16. the answer is...

Senate and House (of Representatives)
(U.S. or national) legislature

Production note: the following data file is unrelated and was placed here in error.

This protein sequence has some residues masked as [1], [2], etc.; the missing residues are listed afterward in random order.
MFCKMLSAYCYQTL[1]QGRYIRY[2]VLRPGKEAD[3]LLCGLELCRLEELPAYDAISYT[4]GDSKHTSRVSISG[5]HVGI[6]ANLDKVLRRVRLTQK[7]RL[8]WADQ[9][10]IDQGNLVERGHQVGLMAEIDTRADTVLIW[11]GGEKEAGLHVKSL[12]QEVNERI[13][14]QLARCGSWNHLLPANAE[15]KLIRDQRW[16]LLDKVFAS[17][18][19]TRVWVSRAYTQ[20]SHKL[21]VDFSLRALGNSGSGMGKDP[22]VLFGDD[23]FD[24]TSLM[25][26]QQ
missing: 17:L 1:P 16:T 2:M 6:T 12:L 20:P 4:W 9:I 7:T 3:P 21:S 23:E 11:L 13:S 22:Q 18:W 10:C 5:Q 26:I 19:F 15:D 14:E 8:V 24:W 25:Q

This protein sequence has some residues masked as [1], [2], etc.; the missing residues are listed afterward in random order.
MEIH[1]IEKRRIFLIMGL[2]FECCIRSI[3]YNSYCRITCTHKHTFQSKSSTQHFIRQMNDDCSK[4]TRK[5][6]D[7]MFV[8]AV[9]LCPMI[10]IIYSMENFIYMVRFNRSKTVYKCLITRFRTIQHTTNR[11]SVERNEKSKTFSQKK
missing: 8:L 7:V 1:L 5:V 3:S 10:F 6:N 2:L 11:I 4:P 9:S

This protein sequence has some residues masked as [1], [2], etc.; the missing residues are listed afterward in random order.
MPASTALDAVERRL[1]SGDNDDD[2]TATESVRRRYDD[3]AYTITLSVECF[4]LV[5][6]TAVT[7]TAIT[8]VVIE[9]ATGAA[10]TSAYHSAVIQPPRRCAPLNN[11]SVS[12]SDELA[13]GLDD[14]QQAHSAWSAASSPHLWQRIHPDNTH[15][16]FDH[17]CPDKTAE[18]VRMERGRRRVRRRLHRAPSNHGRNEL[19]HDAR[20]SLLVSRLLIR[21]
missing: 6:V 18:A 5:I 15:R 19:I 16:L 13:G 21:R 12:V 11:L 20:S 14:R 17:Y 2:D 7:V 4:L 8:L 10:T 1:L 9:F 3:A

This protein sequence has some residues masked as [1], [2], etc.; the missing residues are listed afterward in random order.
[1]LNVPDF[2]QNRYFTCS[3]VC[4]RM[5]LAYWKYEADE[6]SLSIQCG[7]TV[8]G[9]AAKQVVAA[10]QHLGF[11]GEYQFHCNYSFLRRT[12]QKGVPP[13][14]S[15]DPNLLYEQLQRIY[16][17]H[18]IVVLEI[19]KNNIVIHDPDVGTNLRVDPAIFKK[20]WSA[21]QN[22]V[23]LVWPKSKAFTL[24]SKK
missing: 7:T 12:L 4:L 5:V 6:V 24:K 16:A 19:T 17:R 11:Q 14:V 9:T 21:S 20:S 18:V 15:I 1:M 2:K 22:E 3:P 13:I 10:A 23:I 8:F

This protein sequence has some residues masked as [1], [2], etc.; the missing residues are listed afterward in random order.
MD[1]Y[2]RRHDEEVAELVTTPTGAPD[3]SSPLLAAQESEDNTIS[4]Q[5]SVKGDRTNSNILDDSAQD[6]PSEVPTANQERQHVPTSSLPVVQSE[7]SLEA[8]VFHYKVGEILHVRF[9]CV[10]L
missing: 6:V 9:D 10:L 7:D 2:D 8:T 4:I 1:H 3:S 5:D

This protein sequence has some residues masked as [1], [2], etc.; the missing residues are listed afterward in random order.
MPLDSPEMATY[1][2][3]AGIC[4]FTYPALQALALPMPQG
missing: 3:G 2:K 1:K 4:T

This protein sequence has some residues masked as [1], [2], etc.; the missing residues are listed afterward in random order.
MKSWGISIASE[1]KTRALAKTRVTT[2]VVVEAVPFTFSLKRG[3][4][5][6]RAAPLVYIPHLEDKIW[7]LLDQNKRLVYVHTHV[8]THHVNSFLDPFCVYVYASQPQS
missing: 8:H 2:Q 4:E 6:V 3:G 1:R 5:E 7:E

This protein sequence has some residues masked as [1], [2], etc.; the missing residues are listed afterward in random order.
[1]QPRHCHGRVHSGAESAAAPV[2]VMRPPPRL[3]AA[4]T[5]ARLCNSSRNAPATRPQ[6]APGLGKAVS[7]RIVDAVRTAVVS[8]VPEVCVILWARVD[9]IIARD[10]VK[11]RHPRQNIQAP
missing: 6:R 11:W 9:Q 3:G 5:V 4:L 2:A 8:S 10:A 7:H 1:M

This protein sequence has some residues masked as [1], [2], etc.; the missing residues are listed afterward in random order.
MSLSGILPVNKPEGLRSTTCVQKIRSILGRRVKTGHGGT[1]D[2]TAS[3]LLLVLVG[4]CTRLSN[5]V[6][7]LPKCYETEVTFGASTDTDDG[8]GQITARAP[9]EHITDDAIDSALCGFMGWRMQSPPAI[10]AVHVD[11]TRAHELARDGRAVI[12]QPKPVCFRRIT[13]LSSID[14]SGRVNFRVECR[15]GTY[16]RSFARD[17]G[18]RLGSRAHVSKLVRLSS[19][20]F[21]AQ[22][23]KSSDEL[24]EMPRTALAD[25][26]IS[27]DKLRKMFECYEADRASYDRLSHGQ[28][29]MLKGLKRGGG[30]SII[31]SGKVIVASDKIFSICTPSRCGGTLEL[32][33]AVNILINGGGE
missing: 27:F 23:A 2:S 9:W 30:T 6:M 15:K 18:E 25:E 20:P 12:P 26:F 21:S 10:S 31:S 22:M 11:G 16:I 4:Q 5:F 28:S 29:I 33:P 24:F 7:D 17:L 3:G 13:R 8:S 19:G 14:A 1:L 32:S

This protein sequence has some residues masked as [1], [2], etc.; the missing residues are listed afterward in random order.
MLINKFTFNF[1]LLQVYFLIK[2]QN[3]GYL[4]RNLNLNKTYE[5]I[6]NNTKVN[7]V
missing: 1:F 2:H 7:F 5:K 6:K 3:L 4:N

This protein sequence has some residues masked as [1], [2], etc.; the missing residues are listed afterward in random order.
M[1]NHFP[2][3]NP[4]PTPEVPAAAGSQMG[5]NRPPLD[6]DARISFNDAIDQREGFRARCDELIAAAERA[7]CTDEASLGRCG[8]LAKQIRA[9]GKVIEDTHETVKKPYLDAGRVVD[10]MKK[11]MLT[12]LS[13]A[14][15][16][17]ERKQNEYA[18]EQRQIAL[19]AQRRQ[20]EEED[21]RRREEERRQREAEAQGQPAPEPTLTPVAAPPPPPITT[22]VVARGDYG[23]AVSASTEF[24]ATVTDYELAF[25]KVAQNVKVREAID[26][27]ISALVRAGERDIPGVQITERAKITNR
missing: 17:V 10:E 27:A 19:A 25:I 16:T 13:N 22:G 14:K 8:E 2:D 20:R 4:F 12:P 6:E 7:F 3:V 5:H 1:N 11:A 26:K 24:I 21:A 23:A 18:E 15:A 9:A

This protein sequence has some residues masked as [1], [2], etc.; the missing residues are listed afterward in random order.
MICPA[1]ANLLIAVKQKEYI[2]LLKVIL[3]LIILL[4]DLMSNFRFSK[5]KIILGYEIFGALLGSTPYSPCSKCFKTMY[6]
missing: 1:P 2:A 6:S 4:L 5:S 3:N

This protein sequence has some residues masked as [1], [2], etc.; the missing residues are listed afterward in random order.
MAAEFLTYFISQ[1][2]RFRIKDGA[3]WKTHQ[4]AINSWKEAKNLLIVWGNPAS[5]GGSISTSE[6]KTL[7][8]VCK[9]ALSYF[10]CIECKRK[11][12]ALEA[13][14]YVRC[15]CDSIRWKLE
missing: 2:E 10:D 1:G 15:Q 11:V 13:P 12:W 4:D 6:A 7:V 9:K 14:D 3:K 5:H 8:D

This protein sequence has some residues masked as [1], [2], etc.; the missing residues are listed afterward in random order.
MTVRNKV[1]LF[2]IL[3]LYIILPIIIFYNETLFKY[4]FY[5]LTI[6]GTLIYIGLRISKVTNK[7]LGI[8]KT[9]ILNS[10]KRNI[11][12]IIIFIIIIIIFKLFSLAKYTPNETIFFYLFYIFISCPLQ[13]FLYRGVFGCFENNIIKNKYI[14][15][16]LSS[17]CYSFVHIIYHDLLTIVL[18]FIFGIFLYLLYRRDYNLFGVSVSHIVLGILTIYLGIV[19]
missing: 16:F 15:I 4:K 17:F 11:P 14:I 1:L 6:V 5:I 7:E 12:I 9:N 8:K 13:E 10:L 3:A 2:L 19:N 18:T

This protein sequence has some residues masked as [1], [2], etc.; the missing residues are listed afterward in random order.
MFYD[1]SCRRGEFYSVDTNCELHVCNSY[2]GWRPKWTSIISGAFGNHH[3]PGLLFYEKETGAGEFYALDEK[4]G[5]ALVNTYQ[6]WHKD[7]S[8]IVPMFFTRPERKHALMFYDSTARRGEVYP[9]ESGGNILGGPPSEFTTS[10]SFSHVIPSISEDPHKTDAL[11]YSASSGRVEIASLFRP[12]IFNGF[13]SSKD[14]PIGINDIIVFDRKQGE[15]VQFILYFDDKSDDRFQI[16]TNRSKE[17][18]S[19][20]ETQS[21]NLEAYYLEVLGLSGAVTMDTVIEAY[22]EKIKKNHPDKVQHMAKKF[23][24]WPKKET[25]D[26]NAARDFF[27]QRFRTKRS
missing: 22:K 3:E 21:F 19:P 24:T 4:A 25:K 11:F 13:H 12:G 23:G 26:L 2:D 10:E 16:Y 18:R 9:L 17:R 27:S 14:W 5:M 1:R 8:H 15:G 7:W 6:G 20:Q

Congress makes federal laws. A federal law usually applies to all states and all people in the United States. Either side of Congress -the Senate or the House of Representatives- can propose a bill to address an issue. When the Senate proposes a bill, it sends the bill to a Senate committee. The Senate committee studies the issue and the bill. When the House of Representatives proposes the bill, it sends the bill to the House of Representatives committee. The committee studies the bill and sometimes makes changes to it. Then the bill goes to the full House or Senate for consideration. When each chamber passes its own version of the bill, it often goes to a "conference committee." The conference committee has members from both the House and the Senate. This committee discusses the bill, tries to resolve the differences, and writes a report with the final version of the bill. Then the committee sends the final version of the bill back to both houses for approval. If both houses approve the bill, it is considered "enrolled." An enrolled bill goes to the president to be signed into law. If the president signs the bill, it becomes a federal law.